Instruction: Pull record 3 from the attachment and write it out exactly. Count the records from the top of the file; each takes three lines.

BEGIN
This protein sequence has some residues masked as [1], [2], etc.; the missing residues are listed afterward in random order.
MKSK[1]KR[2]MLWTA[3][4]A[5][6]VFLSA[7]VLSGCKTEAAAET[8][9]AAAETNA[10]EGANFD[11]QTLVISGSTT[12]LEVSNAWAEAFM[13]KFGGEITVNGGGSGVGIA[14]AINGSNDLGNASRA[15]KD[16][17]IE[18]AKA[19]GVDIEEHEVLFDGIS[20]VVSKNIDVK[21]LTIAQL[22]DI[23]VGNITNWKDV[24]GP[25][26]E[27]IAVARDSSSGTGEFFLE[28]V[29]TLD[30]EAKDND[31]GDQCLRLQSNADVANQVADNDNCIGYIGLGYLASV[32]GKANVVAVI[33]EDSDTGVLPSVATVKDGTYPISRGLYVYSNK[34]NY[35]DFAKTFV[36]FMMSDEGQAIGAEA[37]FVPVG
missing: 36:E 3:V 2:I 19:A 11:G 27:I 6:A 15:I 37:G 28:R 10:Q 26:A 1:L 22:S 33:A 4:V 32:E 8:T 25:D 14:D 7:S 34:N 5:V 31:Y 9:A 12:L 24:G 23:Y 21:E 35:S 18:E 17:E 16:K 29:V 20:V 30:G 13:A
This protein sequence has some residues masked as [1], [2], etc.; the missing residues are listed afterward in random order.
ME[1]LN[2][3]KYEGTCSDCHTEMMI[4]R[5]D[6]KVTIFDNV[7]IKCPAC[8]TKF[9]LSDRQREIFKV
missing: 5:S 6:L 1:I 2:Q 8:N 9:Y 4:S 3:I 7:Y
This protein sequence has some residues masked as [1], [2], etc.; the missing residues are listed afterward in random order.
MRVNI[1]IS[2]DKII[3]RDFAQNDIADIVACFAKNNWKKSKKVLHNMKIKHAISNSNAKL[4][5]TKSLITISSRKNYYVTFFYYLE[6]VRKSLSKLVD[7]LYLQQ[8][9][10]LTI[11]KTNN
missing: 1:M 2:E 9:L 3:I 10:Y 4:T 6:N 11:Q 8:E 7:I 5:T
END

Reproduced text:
This protein sequence has some residues masked as [1], [2], etc.; the missing residues are listed afterward in random order.
MRVNI[1]IS[2]DKII[3]RDFAQNDIADIVACFAKNNWKKSKKVLHNMKIKHAISNSNAKL[4][5]TKSLITISSRKNYYVTFFYYLE[6]VRKSLSKLVD[7]LYLQQ[8][9][10]LTI[11]KTNN
missing: 1:M 2:E 9:L 3:I 10:Y 4:T 6:N 11:Q 8:E 7:I 5:T